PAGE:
As I Lay Dying

support Chelsea Grin + Unearth + Fit For A King
author AP date 02/10/19 venue Amager Bio, Copenhagen, DEN

I had half expected to find some kind of protest outside of the venue, but when I arrive, delayed due to a football match on the other side of town, I am met only by the buzz of a nearly sold out crowd, waiting to get the first glimpse of As I Lay Dying since they last played in Copenhagen in 2012. The San Diego, CA-based metalcore titans made a powerful return with their seventh full-length album last month (reviewed here), and now they are on tour hoping to prove that, in spite of frontman Tim Lambesis’ deplorable actions in 2013, the band deserves a second chance. And to add some extra oomph to it, they have pulled an impressive support caste with them, though unfortunately I get to Amager Bio too late to see the opening act, Fit for a King. But not to worry — our editor-in-chief PP steps in…

All photos courtesy of Lykke Nielsen


Fit For A King

Fit For A King are supposed to start at 18:40 according to all available information, but they kick off ten minutes early, so by the time we are inside the venue and have the first beer in our hands, they've already completed half of their set. Inside, a decent turnout is watching bassist Ryan O'Leary spin his instrument around in wild fashion, which he has plenty of time to do given the one-chord breakdowns that largely dominate the Fit For A King soundscape. Given that the sound is a bit muddy and the clean vocals sound a bit off, the overall expression leaves much to be desired, and it is not until final song "Tower of Pain" that the crowd starts moving in a circle pit instigated by the vocalist. Decent metalcore but not exactly with strong enough material to leave behind a memorable impression.

PP


Unearth

Metalcore veterans Unearth shine the primary spotlight on their new album "Extinction(s)" during their set tonight, starting with "Incinerate". Its intricate guitar melody is back-chilling and serves as a great introduction to Unearth for any AILD fans unaware of the band despite their influence on the headliners. "Survivalist" and especially "My Will Be Done" continue to demonstrate awe-inspiring riffage at the top of the metalcore class. But here's the thing: It has now been two decades of Unearth mostly in supporting role during various metal/core packages for one simple reason: their vocalist just isn't particularly good. With a monotonous growl lacking in charisma, the incredible instrumentals of this band have always felt like they are a wasted opportunity. Just imagine what this band could do with, say, John Henry of Darkest Hour at the helm? As such, songs like "Dust" and "The Great Dividers" are solid live as usual, but at the same time disappoint for what they could have been with a vocalist capable of varying his range even minimally. Still, it's something special witnessing guitarist Buz McGrath work his magic on the fretboard.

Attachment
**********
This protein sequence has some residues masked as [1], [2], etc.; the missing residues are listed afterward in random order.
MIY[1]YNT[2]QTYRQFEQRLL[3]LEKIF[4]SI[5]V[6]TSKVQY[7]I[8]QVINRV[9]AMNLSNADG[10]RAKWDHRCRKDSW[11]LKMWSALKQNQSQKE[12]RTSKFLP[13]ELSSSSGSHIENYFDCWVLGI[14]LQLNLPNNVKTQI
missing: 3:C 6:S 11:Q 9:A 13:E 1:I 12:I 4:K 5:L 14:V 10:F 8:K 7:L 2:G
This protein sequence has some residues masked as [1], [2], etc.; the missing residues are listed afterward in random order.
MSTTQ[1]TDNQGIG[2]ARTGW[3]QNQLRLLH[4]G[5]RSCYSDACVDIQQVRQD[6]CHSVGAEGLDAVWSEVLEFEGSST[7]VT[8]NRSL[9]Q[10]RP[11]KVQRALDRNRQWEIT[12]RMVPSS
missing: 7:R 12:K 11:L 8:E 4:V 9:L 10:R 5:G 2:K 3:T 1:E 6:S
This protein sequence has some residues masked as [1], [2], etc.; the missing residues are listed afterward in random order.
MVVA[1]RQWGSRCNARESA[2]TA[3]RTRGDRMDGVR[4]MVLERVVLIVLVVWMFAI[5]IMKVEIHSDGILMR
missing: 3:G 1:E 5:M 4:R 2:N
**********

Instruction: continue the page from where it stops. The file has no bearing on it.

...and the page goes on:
7
PP


Chelsea Grin

Setting off with the title track to 2011’s “My Damnation” LP, this Salt Lake City, UT-based four-piece make their intentions clear without delay or hesitation. They are here to incite a violent pit, and it does not take long before their chug-based riffs and dissonant breakdowns bear fruit. I have to admit: I have never been a fan of Chelsea Grin, but I can still admire their ability to get an entire venue onboard with their sardonically heavy brand of deathcore. “Open this place up! Circle pit!”, roars vocalist Tom Barber before leading his crew into the older “Cheyne Stokes” (off the band’s 2010 début “Desolation of Eden”) and much to everyone’s amusement, his call is first only heeded by a wheelchair-bound patron, who takes a few laps around the gaping hole before the rest of the crowd joins in to mosh around him. Somewhat unfairly, he is chucked out of the pit by security guards presumably for safety reasons, but he has nonetheless provided enough inspiration for the mayhem to continue for the entire duration of the set. Say what you will about the music, but Chelsea Grin, and especially the charismatic presence of Barber, make it extremely difficult to hate the band in the live setting. Their demeanour on stage is not particularly wild, but all four musicians come across as confident and imposing, reflecting a kind of we own you attitude that constantly demands a more cacophonous reaction by the audience.

Astonishingly brutal though most of the material is, “The Wolf” and “Across the Earth” (both taken from 2018’s “Eternal Nightmare”) do nonetheless deliver sorely needed injections of melody, with the latter even standing out as a clear highlight by virtue of an eerie, neoclassical lead by guitarist Stephan Rutishauser, supplemented by a sampled piano soliloquy. It stands in stark contrast with the likes of “Outliers” and “Hostage”, both of which drop breakdowns so stupendously heavy one fears the floor of this newly renovated venue might buckle under their weight. And the audience is of course doing its part in trying to achieve this kind of devastation. If I was to judge Chelsea Grin purely from a musical perspective, this review would have taken on a completely different tone, as I have a hard time taking these songs seriously. But even though two guitarists have been shaved from their line-up since their concert here in 2012, I feel like Chelsea Grin have developed immensely as a live act, and it seems to have helped their game to embrace their true spirit instead of the more complex style they tried on 2014’s “Ashes to Ashes”, with nomad guitarist Jason Richardson in charge of songwriting. I will not pretend to like this stuff, but I must humbly admit to being proven wrong by a thoroughly invigorating performance.